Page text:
The first issue is constraints on greenhouse-gas, or GHG emissions. GHG legislation is anticipated widely within the next couple of years, perhaps linked to changes in Congress and the administration. GHG constraints in the form of cap-and-trade or a tax will have one immediate effect—higher energy prices. The higher prices will force electric utilities (recall the TSR groups considered) to move away from higher-GHG emitting power plants—that is, away from coal-fired power plants. In the long term, higher prices also eventually will lead to lessened demand (Economics 101). But in the short term, higher prices will translate into negative public reaction and related media attention. In other words, coal-burning electric utilities likely will be seen as culprits in terms of both GHG emissions and higher prices. This has the very distinct possibility of translating into TSRs from an investor perspective.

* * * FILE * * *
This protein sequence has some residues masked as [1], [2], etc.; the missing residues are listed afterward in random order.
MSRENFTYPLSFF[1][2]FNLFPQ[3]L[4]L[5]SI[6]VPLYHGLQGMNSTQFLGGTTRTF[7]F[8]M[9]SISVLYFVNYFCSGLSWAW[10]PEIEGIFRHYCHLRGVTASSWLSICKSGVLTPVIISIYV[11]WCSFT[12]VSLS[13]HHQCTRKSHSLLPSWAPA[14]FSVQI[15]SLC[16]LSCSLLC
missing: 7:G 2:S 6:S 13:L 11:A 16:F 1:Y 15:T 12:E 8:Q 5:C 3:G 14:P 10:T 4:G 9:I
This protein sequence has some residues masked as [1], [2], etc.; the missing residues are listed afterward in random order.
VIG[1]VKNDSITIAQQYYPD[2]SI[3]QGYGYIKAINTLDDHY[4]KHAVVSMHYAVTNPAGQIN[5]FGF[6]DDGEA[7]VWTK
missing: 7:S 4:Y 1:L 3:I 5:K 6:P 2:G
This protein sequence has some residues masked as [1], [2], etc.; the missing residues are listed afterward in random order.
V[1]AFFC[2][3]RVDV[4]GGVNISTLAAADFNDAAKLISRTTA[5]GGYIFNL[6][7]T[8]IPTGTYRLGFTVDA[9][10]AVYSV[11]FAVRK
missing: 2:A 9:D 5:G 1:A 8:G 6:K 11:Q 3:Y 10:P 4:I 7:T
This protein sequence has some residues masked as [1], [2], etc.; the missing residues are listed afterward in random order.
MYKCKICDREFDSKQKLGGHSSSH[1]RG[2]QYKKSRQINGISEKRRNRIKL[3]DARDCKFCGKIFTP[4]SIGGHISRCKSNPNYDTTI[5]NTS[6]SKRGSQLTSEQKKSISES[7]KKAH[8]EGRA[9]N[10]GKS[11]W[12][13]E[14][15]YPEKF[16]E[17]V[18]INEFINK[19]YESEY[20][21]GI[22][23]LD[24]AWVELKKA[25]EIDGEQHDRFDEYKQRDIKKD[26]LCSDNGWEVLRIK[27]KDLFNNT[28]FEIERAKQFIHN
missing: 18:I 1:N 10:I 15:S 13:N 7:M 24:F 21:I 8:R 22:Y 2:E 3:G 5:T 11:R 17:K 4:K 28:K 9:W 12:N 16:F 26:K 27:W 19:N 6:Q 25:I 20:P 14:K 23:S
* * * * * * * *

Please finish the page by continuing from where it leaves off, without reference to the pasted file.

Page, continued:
The second issue relates to the need for significant investment in generation capacity in the coming years. The need for new capacity is connected somewhat to the GHG issue but has some additional twists. Last year, most regions of the country experienced new records in terms of peak electricity demand. This summer many regions are bracing for another set of records. Higher demand calls for new power-plant capacity additions. Estimates for required incremental capacity vary, but it’s safe to assume that many new power plants will need to be constructed and, therefore, financed. To finance the new construction, utilities will need to issue new common stock. Although the timing and link between “growth” and new investment, and returns on that new investment are complex, Economics 101 would suggest that an excess supply of new shares could have a dampening effect on prices—in this case, the prices of utility stocks.